keywords = "Endomembrane system, Endoplasmic reticulum, Storage proteins, Storage vacuoles, Wheat",
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T1 - Expression patterns of genes encoding endomembrane proteins support a reduced function of the Golgi in wheat endosperm during the onset of storage protein deposition

AU - Shy, Galia

AU - Ehler, Linda

AU - Herman, Eliot M

AU - Galili, Gad

PY - 2001

Y1 - 2001

N2 - Wheat storage proteins are deposited in the vacuole of maturing endosperm cells by a novel pathway that is the result of protein body formation by the endoplasmic reticulum followed by autophagy into the central vacuole, bypassing the Golgi apparatus. This model predicts a reduced role of the Golgi in storage protein accumulation, which has been supported by electron microscopy observations. To study this issue further, wheat cDNAs encoding three distinct proteins of the endomembrane system were cloned and characterized. The proteins encoded were homologues (i) of the ER translocon component Sec61α, (ii) the vacuolar sorting receptor BP-80 which is located in the Golgi and clathrin-coated prevacuole vesicles (CCV), and (iii) the Golgi COPI coatomer component COPα. During endosperm development, the levels of all three mRNAs were highest in young stages, before the onset of storage protein synthesis, and declined with seed maturation. However, the relative mRNA levels of BP-80,/Sec61α and the COPα/Sec61α were lower during the onset of storage protein synthesis than at earlier stages of endosperm development. These results support previous studies, suggesting a reduced function of the Golgi apparatus in wheat storage protein transport and deposition.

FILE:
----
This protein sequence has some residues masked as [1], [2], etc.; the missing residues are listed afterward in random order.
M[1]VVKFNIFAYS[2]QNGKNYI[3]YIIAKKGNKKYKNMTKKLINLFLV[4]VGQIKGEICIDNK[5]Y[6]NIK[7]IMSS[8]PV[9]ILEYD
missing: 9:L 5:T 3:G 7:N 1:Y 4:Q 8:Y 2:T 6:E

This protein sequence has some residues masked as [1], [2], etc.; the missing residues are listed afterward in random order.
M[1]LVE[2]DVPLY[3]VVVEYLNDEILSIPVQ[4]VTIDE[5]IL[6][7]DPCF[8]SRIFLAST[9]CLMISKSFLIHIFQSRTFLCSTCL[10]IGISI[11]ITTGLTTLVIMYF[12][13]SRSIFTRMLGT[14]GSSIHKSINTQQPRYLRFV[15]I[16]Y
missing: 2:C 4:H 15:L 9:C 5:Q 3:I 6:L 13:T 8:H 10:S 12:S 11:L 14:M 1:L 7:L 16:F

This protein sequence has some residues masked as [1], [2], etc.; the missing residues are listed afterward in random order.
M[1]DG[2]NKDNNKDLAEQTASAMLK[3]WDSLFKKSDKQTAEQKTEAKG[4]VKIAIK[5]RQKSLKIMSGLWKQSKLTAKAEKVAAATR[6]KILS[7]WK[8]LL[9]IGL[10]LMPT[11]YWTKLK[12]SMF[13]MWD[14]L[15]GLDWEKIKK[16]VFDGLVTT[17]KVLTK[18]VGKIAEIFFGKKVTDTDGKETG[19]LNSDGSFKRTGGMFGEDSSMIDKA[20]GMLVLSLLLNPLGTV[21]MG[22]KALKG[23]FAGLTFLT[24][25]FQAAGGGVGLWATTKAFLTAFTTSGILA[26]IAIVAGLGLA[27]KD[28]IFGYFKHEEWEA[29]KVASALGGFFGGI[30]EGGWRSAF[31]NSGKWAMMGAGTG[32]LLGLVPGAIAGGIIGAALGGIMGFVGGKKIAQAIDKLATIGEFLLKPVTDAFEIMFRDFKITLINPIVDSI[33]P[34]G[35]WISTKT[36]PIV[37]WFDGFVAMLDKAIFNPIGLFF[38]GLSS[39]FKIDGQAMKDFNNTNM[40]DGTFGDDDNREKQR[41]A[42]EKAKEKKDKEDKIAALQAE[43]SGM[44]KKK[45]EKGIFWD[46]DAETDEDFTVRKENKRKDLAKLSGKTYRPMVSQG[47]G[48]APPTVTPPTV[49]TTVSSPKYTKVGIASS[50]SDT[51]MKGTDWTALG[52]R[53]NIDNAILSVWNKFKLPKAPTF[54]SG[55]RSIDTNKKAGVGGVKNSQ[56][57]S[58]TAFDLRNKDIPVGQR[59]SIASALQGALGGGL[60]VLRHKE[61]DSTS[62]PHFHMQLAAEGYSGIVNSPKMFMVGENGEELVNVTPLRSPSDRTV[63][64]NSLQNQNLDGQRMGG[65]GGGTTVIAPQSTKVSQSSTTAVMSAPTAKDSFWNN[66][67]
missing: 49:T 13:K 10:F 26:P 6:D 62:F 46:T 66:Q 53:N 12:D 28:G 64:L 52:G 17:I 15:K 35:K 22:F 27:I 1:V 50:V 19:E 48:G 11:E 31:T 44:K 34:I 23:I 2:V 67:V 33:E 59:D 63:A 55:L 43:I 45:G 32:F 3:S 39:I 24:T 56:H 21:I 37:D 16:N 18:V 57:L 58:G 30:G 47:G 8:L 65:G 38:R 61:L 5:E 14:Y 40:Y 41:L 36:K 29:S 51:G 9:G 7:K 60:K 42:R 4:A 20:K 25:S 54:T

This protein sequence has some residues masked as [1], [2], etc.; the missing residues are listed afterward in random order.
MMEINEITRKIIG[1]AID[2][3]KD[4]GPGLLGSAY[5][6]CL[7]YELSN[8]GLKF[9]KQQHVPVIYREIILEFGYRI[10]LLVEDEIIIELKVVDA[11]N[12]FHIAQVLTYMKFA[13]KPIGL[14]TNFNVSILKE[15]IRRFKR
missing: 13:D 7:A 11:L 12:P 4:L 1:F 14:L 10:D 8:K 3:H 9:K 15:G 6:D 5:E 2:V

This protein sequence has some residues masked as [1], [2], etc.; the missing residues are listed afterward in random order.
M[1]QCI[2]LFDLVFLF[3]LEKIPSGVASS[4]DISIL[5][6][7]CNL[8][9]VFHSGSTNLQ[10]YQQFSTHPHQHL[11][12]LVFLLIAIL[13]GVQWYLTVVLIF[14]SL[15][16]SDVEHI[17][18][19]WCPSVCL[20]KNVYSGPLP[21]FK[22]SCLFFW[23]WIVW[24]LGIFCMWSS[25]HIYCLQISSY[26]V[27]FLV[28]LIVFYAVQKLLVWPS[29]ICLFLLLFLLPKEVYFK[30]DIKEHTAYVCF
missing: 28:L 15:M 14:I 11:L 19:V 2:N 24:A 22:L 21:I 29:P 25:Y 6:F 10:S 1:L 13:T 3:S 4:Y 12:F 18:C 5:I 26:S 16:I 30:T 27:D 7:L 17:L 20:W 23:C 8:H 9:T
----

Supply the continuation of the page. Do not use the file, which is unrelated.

AB - Wheat storage proteins are deposited in the vacuole of maturing endosperm cells by a novel pathway that is the result of protein body formation by the endoplasmic reticulum followed by autophagy into the central vacuole, bypassing the Golgi apparatus. This model predicts a reduced role of the Golgi in storage protein accumulation, which has been supported by electron microscopy observations. To study this issue further, wheat cDNAs encoding three distinct proteins of the endomembrane system were cloned and characterized. The proteins encoded were homologues (i) of the ER translocon component Sec61α, (ii) the vacuolar sorting receptor BP-80 which is located in the Golgi and clathrin-coated prevacuole vesicles (CCV), and (iii) the Golgi COPI coatomer component COPα. During endosperm development, the levels of all three mRNAs were highest in young stages, before the onset of storage protein synthesis, and declined with seed maturation. However, the relative mRNA levels of BP-80,/Sec61α and the COPα/Sec61α were lower during the onset of storage protein synthesis than at earlier stages of endosperm development. These results support previous studies, suggesting a reduced function of the Golgi apparatus in wheat storage protein transport and deposition.